Assigned to the case is Ray Cameron (Tom Atkins), a grizzled detective who’s nearing the end of his tether, still plagued by memories of 1959 when he was working the beat at the time of his ex-girlfriend Pam’s murder. Sensing a link between the latest deaths and what happened back then, he sees a chance for redemption and needs the help of Chris and J.C, who keep stumbling into trouble.
I was a little worried Night of the Creeps wouldn’t live up to my memory of the screening I caught back in 2009 at the Dead by Dawn film festival. If I remember correctly, Dekker was in attendance and the packed crowd responded well to the film. That kind of experience, particularly when you’re bleary-eyed after chain-watching horror films all weekend, can warp your perception of a film, so I thought perhaps it wouldn’t be as good as I remembered. Luckily, it was.
Possibly the biggest triumph of Night of the Creeps is its script. Loaded with sharp dialogue and references to horror and sci-fi films of the past (check out the surnames of the characters), it was a post-modern horror-comedy well before Scream made them popular. It’s endlessly quotable and bears repeated viewing just to catch more great lines you may have missed the first time around. The story itself is refreshingly original and inventive too, even if it cribs from films of the past.
Adding to the success of the script are some enjoyable performances. Lively and Marshall have a great rapport, so their friendship is believable and has a heart that adds poignancy to later scenes between the pair. Atkins is a joy to watch too. He relishes in delivering his character’s badass one-liners, but equally handles the darker, troubled aspects of Cameron’s personality with sensitivity. Indeed the film takes some surprisingly heavy turns, particularly in the second half, but effectively balances this with humour when appropriate.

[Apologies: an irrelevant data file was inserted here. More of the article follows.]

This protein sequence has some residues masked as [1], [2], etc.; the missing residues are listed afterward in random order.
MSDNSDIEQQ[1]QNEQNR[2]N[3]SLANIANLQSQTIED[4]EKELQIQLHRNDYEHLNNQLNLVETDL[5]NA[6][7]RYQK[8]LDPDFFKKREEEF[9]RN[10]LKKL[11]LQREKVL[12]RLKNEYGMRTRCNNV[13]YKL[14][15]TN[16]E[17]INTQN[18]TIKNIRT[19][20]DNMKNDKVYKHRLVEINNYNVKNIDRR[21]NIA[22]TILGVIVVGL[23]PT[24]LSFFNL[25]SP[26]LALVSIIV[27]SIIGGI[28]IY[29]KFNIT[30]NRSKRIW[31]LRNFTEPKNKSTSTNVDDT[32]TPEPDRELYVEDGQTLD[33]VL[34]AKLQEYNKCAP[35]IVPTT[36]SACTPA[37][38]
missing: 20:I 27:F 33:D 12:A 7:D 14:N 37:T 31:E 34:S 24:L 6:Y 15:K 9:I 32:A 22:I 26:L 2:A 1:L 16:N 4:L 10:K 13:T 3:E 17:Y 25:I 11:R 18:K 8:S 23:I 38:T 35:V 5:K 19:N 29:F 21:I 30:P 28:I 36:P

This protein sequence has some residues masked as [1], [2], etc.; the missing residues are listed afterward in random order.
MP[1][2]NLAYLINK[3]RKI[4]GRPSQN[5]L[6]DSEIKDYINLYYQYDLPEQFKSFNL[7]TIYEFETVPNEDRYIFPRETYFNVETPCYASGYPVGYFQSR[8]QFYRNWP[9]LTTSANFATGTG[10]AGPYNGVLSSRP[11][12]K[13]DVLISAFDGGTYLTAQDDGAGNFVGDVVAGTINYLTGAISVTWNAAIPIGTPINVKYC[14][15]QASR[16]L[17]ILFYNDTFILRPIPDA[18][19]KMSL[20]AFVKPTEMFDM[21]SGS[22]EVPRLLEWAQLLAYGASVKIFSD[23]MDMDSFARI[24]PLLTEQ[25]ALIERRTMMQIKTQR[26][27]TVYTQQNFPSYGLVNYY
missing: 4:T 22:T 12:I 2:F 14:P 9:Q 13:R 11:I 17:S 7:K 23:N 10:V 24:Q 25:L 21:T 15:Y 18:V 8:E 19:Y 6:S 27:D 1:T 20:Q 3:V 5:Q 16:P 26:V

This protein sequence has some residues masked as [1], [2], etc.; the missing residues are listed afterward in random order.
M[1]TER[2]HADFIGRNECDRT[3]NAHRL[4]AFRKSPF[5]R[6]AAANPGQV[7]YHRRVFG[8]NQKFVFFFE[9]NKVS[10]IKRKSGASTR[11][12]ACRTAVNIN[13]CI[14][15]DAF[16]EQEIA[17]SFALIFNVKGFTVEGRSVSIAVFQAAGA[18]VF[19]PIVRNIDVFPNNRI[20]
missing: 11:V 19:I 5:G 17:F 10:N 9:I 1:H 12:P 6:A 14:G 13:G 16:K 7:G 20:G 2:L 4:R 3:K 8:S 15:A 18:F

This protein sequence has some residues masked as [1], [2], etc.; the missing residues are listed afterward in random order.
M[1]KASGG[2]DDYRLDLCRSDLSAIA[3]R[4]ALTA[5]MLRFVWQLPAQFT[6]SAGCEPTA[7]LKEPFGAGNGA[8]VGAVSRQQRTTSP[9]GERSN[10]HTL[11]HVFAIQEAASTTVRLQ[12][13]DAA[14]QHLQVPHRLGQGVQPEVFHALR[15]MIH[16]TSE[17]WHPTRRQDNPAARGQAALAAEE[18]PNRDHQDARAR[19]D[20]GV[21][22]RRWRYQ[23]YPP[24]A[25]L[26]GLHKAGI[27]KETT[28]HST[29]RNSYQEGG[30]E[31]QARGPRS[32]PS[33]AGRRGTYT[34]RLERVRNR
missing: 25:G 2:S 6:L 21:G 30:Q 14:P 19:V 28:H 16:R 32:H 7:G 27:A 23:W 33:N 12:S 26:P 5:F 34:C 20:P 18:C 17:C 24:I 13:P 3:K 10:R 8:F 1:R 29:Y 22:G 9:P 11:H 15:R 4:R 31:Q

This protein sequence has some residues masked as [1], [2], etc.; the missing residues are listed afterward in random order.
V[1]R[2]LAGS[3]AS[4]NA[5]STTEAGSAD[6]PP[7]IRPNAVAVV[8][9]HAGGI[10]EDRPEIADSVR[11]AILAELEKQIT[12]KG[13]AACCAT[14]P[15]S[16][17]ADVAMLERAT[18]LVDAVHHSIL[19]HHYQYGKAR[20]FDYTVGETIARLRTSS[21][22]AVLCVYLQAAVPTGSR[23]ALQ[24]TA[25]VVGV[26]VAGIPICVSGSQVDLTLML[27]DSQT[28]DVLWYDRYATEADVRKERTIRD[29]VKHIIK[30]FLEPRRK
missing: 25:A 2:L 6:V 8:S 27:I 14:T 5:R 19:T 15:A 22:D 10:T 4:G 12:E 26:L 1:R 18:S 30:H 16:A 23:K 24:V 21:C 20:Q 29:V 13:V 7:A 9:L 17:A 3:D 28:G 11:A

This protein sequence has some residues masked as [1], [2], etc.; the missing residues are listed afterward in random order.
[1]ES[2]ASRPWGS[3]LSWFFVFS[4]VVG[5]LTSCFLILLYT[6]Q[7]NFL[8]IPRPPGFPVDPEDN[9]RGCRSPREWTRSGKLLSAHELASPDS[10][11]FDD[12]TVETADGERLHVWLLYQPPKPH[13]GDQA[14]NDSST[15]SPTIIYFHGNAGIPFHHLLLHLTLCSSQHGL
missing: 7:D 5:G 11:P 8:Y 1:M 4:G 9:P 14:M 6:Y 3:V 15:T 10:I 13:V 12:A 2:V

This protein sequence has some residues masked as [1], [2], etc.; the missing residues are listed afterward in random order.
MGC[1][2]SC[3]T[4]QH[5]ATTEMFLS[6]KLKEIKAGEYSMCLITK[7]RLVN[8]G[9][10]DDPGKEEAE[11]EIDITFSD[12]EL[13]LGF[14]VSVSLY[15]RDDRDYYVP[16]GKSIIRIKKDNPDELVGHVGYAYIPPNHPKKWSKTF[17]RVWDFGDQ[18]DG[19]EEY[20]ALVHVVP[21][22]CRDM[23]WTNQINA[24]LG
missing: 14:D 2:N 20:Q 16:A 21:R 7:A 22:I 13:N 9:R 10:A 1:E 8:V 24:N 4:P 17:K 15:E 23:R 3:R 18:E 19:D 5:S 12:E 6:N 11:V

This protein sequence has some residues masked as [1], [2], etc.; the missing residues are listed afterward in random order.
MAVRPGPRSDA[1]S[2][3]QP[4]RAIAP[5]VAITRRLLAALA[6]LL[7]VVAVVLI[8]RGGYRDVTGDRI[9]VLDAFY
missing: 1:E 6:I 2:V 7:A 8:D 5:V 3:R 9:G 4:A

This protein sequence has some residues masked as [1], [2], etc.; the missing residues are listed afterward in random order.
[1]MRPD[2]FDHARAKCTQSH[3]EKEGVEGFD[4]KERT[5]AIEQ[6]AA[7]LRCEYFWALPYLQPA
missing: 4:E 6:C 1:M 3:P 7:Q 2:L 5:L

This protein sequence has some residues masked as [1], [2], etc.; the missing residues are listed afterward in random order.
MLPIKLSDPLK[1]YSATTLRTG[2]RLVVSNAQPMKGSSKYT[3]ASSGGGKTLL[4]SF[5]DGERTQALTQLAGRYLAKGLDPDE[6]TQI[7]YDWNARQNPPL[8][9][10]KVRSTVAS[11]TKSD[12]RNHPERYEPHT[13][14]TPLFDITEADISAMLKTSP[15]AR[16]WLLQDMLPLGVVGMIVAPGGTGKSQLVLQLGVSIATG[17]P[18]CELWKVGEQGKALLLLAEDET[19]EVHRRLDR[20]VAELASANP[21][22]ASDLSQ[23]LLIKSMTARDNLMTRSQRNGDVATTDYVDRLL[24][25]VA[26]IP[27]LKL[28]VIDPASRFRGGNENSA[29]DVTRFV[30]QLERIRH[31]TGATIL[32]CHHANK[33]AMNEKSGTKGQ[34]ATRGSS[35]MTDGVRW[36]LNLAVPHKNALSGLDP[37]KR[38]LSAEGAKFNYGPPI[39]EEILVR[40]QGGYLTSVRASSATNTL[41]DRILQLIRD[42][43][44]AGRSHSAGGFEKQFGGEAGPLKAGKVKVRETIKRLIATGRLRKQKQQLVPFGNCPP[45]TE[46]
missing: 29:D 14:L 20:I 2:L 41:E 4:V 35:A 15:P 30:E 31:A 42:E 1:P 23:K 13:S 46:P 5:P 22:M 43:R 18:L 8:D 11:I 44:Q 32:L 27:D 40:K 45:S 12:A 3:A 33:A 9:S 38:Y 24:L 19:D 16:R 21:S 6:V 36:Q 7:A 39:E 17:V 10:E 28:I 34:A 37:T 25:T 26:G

Dekker also proves himself to be a dab hand behind the camera. There are some impressively staged sequences, including some nice long, moving takes and an inventive spinning shot near the end. The whole film looks great in fact, with the 50s scenes being particularly handsome. Although not the scariest horror film I’ve seen, there are some effectively tense sequences too, such as when J.C. is trapped in a bathroom stall when a head-full of slug-creatures bursts forth.
For those interested in the differences between this ‘director’s cut’ and the original, it’s only apparent in the ending. * Please skip the rest of this paragraph if you don’t want the ending spoiled. * The theatrical version has a cheap and cruel gag where a dog’s head explodes, presumably killing our heroes. The director’s cut doesn’t let this happen, instead showing us Cameron’s charred body stumbling out of the house, unbeknownst to anyone else, before his head explodes and we see some slugs scurry towards the cemetery. The shot holds and we see the spaceship from the beginning appear overhead, aiming its searchlights at the graveyard before we cut to the credits. It’s a notable improvement, leaving the audience on tenterhooks without feeling like a cheap sequel-tease.
Night of the Creeps truly is an under-appreciated genre classic and stands among my favourite zombie movies. With a witty script, decent performances and an attractive visual style, it’s as classy as it is hugely enjoyable.